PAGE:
I'll admit, as a lifelong tapper, I had lofty expectations for "Rhythm Tap" at RAPA Wednesday night. The art of hoofing is often lost this day in age - and I'm thrilled to say that in William "Bill" Evans and Cheryl Johnson's performance, it's been found again. The duo's 50-minute Fringe Fest show is a fun, well-paced cross-section of rhythmic tap history that's easily accessible even to the non-dancer.
The pair start the evening with the roots - a sand dance ("Danzon A La Playa"). It's similar to that scene in "History of the World, Pt. 1" with Gregory Hines, but less about the jokes and more about the intricate rhythms the two dancers pound out on the barren stage, covered in two small piles of sand. The piece, set to an original composition by pianist Richard DeLaney, starts slow and simple, but really cooks toward the end.
- PHOTO BY MATT DETURCK
- Bill Evans and Cheryl Johnson in Rhythm Tap at RAPA as part of the Rochester Fringe Festival.
Between performances, while the dancers change their shoes and catch a breath, they give nods to the greats before them: Leon Collins and Buster Brown in particular. That's the idea behind Johnson's solo piece "Footprints." I was a bit skeptical when she started putting socks over her tap shoes, but she stomped out every note with precision and a certain tenderness that really worked. About halfway through the piece, she kicked off the socks and picked up the pace - and she was on fire -- tapping, twirling all over the stage.
Every so often, she'd go to the mic to sing a few notes. And while her voice was fine, it sounded a bit forced and I didn't think the singing enhanced the performance. You don't have to be a song and dance man, so to speak. Johnson felt much more natural when she was tearing up the dance floor (and she really does).
For his solo, Evans paired classic tunes ("Three Preludes" by Gershwin), with an unconventional mix of tap and modern dance (he has a background in both). The result wasintriguing. It's hard to describe - because I've never seen anything quite like it before. At times, Evans' movements feel slightly laborious, but it almost didn't matter. The grin he was wearing from ear to ear is a wonderful reminder to the audience of what dance is really about: having fun. And he clearly does.
The pair brought it home with "Laura," a piece known to hoofers by Buster Brown. And although most performances are set to the song of the same name, Evans and Johnson perform their last piece a cappella, with stunningly effective results. The crispness of their toe taps and heel drops and every intricate beat in between sent rings throughout the theater. Johnson pulled off a masterful move where her legs appeared to be spinning around and around like a cartoon character getting ready to run away. I'm still not sure how she did it.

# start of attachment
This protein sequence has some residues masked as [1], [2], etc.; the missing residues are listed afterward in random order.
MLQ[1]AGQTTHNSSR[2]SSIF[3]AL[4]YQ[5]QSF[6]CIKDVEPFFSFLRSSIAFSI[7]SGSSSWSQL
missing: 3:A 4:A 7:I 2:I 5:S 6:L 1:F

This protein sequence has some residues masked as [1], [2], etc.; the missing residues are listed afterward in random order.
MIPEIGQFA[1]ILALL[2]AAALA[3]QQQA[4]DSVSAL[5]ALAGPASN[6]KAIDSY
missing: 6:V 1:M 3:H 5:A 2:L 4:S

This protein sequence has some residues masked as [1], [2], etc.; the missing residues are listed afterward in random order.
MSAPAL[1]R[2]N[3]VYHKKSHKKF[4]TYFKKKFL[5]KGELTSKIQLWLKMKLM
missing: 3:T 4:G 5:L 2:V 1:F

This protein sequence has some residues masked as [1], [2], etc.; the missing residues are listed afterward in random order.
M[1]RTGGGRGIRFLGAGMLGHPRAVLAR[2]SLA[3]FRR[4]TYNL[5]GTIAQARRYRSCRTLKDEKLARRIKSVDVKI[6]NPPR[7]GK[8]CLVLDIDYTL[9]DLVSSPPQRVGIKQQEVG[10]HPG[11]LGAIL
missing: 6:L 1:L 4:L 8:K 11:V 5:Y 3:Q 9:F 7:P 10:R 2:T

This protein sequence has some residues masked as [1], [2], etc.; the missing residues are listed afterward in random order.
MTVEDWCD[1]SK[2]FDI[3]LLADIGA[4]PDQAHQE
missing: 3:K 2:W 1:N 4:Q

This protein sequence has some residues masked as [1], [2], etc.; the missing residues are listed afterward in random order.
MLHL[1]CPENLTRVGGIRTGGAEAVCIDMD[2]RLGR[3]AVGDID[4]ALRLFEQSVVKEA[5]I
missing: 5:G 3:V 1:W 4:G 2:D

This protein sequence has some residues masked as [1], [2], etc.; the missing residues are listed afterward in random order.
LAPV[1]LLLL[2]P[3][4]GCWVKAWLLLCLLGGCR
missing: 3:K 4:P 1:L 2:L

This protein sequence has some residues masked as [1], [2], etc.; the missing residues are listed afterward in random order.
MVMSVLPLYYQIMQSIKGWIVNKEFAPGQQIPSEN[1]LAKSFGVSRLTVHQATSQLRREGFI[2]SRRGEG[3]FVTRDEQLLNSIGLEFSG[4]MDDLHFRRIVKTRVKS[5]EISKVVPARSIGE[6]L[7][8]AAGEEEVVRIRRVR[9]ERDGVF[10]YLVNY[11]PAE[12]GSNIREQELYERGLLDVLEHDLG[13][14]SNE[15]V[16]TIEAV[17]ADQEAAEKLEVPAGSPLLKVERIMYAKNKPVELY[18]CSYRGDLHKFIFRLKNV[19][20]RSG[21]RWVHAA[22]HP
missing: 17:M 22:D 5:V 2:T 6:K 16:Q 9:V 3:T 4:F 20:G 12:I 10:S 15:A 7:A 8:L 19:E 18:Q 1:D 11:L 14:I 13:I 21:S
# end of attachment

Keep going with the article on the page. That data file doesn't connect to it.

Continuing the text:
The result is an entertaining introduction to the world of tap that will have audiences tapping along and falling in love with lost (now found) artform.
"Rhythm Tap Rochester" has one final performance on Friday, September 27, 5-6 p.m. at RAPA's East End Theatre. Admission is free, but seating is first come, first serve.
- PHOTO BY MATT DETURCK
- Bill Evans in Rhythm Tap at RAPA.
There isn't a better venue at Fringe Fest for the short play "12 Dollars" than Acanthus Cafe. Not only does the coffee shop serve as a backdrop for the characters' argument over favors owed, friends and foes past, and who they really care about, but its intimacy makes the emotions of the characters that much more raw and immediate.
Two men, one older and one younger (played by David Byrne and Mohammad Seraji), confront one another over the titular $12 and an insult directed at one of their late loved ones. But as their fight escalates over what to do about the slight, we quickly realize it's about more than the money and the insult, as the duo explores what they really mean to one another and why they even showed up there in the first place. The fast-paced, fascinating drama is smartly acted, well written, and offers insight into how we handle our own close relationships.
Sadly, after the Fringe Fest closes down, so does Acanthus. The café will shut its doors after Saturday, a little over a year after opening up in the East End. I only wish I had discovered its friendly vibe and scrumptious brownie sundae sooner, and that it could stick around to serve as a backdrop for future Fringe Festivals.
The final performance of "12 Dollars" will take place Friday, September 27, at 10 p.m. at Acanthus. Admission is free, but seating is limited.